Missouri Amendments for November 3, 2020 Election
This year, Missourians will have two constitutional amendments on the ballot for the November 3, 2020 election. I breakdown the good and bad below. Happy voting!
- Voting yes will change the Missouri Constitution to eliminate the nonpartisan state demographer and replace it with a governor appointed bipartisan commission. It will also change the criteria for drawing district maps and change the lobbying gifts and lower the state campaign contribution limits.
- Voting no will maintain the current legislation, voted in place by Missourians in 2018, which dictates the use of a nonpartisan state demographer for legislative redistricting and keeps the current criteria for legislative districts and current campaign finance and lobbying limits.
On first blush of the ballot language, this amendment seems great – ban gifts from lobbyists and reduce legislative campaign contributions. When digging in further, however, several red flags appear. The lobbyist gifts only get reduced by $5 – from $5 to $0 and the campaign contributions limits only get reduced by $100, from $2,500 to $2,400. So no real substantive changes. What do we give up in exchange for these modest decreases? It turns out, quite a lot. Missouri voters overwhelmingly approved the nonpartisan redistricting plan back in 2018. The legislators did not like what we chose and are trying a different and misleading attempt to overturn the will of the voters. This can have very dangerous consequences. We vote in our elected officials to represent us and, when we speak, we certainly expect our elected officials to listen to their constituents. The proponents for this Amendment can be found here. There are many opponents of this Amendment who say (correctly) this is just gerrymandering. You do not go from nonpartisan to bipartisan without leaving room for partisanship. The summary language was taken to court because of its extremely misleading nature. The trial court judge agreed it was misleading, but an appellate court allowed it to stand.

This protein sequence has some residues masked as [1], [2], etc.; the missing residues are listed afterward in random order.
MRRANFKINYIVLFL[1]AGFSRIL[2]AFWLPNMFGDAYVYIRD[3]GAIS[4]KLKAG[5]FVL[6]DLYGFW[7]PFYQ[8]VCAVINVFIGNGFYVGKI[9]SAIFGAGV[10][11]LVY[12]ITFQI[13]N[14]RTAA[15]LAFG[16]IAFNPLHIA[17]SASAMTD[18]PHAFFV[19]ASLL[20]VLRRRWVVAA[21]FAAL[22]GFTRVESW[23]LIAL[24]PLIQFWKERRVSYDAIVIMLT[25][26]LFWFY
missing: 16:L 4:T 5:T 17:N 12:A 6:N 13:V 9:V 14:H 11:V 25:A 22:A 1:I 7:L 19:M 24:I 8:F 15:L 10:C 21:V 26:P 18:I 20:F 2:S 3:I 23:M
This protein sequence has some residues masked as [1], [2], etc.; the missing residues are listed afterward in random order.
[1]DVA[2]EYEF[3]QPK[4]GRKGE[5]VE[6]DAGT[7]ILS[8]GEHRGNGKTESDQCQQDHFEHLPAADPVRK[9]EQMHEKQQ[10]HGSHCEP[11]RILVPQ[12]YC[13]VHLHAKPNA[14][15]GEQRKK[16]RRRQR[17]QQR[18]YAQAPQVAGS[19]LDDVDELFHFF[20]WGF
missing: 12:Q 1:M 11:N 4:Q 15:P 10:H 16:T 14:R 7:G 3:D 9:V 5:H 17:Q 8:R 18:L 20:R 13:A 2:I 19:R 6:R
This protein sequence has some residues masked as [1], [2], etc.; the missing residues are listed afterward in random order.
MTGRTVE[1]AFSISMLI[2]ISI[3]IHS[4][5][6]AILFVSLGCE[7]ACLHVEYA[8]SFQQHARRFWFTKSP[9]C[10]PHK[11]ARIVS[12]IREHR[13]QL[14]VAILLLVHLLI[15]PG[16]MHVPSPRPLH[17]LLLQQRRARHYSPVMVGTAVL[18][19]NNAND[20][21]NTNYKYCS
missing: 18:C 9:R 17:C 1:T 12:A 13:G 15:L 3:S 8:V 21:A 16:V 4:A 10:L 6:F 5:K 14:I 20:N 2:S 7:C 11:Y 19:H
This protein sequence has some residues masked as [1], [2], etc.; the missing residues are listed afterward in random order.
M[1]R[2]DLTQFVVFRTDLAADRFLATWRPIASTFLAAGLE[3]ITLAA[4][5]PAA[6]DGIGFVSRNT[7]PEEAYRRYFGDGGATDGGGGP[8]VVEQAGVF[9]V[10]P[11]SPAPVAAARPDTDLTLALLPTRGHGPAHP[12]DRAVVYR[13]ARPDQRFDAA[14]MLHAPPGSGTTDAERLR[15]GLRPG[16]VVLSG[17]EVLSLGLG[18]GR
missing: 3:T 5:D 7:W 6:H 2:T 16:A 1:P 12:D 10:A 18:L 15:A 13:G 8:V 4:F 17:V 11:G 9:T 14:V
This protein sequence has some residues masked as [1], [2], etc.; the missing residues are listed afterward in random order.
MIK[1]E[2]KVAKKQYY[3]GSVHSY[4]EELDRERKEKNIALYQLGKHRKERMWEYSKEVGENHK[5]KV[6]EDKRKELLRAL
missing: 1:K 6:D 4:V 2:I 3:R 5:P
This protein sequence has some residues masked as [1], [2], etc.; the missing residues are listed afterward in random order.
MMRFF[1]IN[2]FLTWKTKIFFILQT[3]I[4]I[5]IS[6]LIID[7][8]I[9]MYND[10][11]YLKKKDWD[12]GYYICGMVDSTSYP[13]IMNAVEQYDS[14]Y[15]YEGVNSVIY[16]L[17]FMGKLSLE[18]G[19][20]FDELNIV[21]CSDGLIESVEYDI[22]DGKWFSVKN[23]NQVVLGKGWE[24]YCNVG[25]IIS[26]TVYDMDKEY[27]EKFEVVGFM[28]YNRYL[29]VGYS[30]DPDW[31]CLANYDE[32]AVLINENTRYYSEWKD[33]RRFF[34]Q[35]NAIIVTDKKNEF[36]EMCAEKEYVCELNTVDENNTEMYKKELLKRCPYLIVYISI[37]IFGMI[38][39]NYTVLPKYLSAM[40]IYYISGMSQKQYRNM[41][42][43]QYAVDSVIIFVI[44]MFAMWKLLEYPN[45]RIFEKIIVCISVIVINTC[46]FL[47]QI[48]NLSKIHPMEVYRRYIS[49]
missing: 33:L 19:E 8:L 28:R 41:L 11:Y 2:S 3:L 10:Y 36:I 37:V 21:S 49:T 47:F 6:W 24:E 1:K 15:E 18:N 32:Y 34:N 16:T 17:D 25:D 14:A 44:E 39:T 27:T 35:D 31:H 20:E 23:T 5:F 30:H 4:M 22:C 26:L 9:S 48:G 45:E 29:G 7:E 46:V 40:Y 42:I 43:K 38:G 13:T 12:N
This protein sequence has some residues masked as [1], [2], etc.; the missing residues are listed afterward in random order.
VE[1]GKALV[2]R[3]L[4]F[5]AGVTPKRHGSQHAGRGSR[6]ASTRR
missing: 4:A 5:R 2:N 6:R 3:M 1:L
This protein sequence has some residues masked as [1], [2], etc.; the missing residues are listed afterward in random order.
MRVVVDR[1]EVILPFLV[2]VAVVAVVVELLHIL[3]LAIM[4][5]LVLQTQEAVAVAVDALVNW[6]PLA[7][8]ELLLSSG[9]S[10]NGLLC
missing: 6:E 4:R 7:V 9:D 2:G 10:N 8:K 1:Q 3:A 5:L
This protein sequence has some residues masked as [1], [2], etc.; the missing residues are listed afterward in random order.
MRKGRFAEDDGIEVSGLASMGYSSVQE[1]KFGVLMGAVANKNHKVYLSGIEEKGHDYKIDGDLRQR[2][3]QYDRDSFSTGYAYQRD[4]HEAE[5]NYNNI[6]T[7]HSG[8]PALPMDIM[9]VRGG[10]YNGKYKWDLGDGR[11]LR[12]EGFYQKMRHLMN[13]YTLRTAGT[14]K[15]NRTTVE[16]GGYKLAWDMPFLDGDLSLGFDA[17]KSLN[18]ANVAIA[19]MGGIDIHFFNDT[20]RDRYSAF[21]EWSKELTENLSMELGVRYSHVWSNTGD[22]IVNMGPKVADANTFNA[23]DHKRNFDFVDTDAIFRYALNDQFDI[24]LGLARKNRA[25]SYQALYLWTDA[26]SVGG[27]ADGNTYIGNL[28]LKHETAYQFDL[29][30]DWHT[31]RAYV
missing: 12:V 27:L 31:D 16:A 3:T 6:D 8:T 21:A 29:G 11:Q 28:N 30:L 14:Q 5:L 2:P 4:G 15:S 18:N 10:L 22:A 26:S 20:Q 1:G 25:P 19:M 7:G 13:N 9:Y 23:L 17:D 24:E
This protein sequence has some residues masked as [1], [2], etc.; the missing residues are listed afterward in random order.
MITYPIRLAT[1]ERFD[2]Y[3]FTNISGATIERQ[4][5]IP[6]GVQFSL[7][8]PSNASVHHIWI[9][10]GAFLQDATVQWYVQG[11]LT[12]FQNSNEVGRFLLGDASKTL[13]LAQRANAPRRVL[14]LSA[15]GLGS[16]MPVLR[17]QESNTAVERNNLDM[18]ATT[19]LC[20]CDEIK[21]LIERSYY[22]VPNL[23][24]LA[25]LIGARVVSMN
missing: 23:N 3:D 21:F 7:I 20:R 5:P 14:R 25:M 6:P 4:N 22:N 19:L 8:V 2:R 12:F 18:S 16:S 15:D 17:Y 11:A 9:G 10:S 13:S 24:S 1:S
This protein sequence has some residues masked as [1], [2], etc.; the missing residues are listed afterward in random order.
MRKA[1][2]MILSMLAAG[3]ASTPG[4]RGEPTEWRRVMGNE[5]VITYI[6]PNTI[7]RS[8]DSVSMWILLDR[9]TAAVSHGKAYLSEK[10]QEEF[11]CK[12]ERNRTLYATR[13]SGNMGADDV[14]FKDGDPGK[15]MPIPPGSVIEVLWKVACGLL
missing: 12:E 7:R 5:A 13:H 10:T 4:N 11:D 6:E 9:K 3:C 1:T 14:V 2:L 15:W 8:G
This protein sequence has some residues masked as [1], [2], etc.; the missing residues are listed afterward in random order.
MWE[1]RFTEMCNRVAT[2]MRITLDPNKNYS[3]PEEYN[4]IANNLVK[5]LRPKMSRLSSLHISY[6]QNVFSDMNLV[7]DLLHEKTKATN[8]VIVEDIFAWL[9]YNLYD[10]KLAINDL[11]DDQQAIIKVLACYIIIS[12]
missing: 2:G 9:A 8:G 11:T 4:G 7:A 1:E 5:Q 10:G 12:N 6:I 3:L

I typically try to remain neutral but this one is a very clear attempt at thwarting what Missourians already voted on for illusory gains. I plan on voting “no” on Constitutional Amendment 3.
This has to do with whether to put term limits to other executive offices in Missouri. Currently, the Governor and Treasurer are limited to two terms. This would extend to the Lt. Governor, Secretary of State, Auditor and the Attorney General. There does not appear to be strong support or opposition one way or the other on this issue, other than the senator who proposed the amendment and another senator in opposition. Personally, I like term limits for politicians because it infuses fresh ideas and avoids someone staying in office too long as a career politician (see generally the dysfunction in Washington, D.C.).
Full text: Do you want to amend the Missouri Constitution to extend the two term restriction that currently applies to the Governor and Treasurer to the Lt. Governor, Secretary of State, Auditor and the Attorney General? State and local governmental entities estimate no costs or savings from this proposal.
Voting Information Generally
Tarun B. Rana, Esq.
Rana Law Group
655 Craig Road, Suite 252
St. Louis, MO 63141